Pitt Joins Wellcome Leap’s Global Network to Accelerate Breakthroughs in Human Health

A person in gold earrings and a yellow top looks through an eyepieceThe University of Pittsburgh has joined a multi-year partnership with the U.S. based nonprofit Wellcome Leap as a founding university member to help solve the world’s most serious health challenges involving cancer and infectious diseases at record speed.

In signing a master research agreement, Pitt joins 21 other leading academic and research institutions worldwide in the Leap Health Breakthrough Network. The University’s goals include breakthrough scientific and technological solutions in human physiology and bioengineering within a decade. 

“The University of Pittsburgh is proud to play our part in this extraordinary opportunity,” said Pitt Chancellor Patrick Gallagher. “With our deep bench of health sciences innovators and bioengineering pioneers, Pitt can and will help fuel this ambitious global push to realize breakthroughs for society’s gain.”

The network’s mission is to spark a “Health Age” through three dimensions: accelerating the fundamental understanding of health and disease; changing time, money and risk in development of diagnostics, treatments and preventions; and shifting speed, scale and equity in delivery globally.

“Through this partnership, Pitt will be at the cutting-edge intersection of medicine and engineering,” said Rob A. Rutenbar, Pitt senior vice chancellor for research. “Our renowned bioengineering and health sciences programs have long worked together to achieve research innovations. In becoming one of the select group of universities that are part of the Wellcome Leap initiative, we will be able to even further advance our innovative capacity.”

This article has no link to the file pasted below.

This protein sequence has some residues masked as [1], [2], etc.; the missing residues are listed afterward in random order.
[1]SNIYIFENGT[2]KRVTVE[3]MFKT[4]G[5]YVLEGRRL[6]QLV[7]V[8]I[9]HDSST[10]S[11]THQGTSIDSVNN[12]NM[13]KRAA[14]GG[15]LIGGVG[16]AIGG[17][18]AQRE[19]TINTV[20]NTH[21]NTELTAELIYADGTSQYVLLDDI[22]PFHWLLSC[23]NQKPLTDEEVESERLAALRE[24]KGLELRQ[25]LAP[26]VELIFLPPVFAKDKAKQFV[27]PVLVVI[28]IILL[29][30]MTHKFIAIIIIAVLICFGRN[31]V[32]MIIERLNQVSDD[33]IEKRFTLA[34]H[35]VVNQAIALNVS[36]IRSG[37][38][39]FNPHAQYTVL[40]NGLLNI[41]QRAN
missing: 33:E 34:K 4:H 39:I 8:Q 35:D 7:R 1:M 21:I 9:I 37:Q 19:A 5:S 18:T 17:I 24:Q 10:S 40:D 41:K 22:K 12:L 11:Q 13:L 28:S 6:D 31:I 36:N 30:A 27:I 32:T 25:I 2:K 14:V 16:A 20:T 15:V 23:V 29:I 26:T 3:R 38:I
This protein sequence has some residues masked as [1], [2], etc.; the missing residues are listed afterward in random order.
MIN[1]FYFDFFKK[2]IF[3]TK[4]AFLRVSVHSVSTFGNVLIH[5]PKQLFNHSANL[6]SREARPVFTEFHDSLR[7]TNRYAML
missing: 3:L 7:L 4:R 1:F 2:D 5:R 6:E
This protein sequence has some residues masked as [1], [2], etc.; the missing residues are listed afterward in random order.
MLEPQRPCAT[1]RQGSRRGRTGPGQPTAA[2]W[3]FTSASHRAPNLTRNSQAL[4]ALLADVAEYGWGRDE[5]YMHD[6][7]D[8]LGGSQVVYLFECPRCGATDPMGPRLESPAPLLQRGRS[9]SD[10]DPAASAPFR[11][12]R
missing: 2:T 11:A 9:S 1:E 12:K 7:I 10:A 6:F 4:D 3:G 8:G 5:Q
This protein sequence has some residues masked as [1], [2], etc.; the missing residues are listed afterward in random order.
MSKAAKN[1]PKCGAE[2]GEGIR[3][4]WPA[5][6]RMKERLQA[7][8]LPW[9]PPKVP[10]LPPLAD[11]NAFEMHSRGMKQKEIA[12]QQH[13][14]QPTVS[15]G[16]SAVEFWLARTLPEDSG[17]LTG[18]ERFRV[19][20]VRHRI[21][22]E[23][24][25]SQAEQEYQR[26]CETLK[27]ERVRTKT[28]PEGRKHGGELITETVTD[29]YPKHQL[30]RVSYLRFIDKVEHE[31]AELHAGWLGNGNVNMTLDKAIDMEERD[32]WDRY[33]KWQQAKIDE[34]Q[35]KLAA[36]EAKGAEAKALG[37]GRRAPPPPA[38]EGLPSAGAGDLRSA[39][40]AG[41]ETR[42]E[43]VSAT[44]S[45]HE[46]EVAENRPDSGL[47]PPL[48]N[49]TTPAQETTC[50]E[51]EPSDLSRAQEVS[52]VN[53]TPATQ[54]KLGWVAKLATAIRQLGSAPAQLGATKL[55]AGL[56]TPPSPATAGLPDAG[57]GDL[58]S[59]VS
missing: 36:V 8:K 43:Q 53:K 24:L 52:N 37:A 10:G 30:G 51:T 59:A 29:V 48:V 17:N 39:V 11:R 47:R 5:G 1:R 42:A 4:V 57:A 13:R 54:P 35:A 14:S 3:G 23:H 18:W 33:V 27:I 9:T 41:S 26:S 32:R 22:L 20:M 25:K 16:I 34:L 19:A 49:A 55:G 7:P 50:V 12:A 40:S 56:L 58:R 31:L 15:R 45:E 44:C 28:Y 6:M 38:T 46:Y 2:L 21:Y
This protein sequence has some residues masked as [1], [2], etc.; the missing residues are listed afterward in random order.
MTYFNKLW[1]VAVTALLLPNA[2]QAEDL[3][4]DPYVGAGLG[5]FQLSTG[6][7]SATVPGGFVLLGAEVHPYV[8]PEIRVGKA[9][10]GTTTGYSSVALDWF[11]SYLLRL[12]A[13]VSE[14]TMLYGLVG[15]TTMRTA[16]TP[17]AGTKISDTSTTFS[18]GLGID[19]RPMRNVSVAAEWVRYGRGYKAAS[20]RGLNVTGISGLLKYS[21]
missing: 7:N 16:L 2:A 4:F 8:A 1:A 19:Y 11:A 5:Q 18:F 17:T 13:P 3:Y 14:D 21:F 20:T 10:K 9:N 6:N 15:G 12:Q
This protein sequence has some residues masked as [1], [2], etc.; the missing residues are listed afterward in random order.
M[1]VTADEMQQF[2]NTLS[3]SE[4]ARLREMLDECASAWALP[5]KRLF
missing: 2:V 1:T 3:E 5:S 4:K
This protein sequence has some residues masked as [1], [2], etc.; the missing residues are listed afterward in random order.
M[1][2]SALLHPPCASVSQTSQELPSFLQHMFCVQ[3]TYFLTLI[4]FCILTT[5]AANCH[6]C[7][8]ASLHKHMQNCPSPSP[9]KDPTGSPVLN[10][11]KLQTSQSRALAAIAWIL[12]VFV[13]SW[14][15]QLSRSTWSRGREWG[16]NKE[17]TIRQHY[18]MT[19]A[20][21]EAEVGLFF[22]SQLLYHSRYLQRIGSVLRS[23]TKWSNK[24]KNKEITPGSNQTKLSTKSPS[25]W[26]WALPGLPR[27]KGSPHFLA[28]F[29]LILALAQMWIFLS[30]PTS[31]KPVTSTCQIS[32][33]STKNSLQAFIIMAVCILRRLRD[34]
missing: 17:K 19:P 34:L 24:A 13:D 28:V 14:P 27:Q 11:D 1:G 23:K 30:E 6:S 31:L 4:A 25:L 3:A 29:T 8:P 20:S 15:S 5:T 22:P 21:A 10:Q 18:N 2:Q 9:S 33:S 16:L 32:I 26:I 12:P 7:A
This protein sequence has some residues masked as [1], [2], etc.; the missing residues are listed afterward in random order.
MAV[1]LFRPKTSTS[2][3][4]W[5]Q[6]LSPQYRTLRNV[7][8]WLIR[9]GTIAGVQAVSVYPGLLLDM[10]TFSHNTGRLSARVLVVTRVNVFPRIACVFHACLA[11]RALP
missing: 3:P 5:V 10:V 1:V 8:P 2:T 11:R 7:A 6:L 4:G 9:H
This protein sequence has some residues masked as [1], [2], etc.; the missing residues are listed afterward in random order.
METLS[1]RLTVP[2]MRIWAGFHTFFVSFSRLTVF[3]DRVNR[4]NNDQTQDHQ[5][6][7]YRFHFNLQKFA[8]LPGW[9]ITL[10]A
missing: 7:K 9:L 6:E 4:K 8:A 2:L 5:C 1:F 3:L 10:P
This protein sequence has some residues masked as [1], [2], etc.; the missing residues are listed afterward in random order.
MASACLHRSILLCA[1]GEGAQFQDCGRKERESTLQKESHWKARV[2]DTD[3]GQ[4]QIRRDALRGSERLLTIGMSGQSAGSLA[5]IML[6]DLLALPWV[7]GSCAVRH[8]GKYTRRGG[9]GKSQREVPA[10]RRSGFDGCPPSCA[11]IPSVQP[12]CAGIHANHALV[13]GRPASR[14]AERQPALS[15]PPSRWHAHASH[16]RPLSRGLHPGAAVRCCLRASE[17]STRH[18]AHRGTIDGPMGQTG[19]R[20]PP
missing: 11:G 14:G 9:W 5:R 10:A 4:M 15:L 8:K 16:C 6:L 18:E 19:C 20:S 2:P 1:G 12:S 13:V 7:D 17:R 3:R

The master agreement is modeled on the mission of scientific transformation at the U.S. Department of Defense’s Defense Advanced Research Projects Agency (DARPA), where Wellcome Leap CEO Regina E. Dugan and COO Ken Gabriel have served in top leadership roles.

“Science and engineering should move at the pace of breakthroughs, not the pace of contracting,” said Dugan. “Wellcome Leap has removed traditional obstacles to build a network that can mobilize and synchronize to solve problems in human health faster than has ever been possible.”

One of Wellcome Leap’s first funding efforts is its $50 million Program in Human Organs, Physiology and Engineering (HOPE), with an aim to leverage the power of bioengineering to advance stem cells, organoids and whole organ systems, and connections to answer the “what ifs” of health care. Pitt researchers have already provided abstracts for consideration.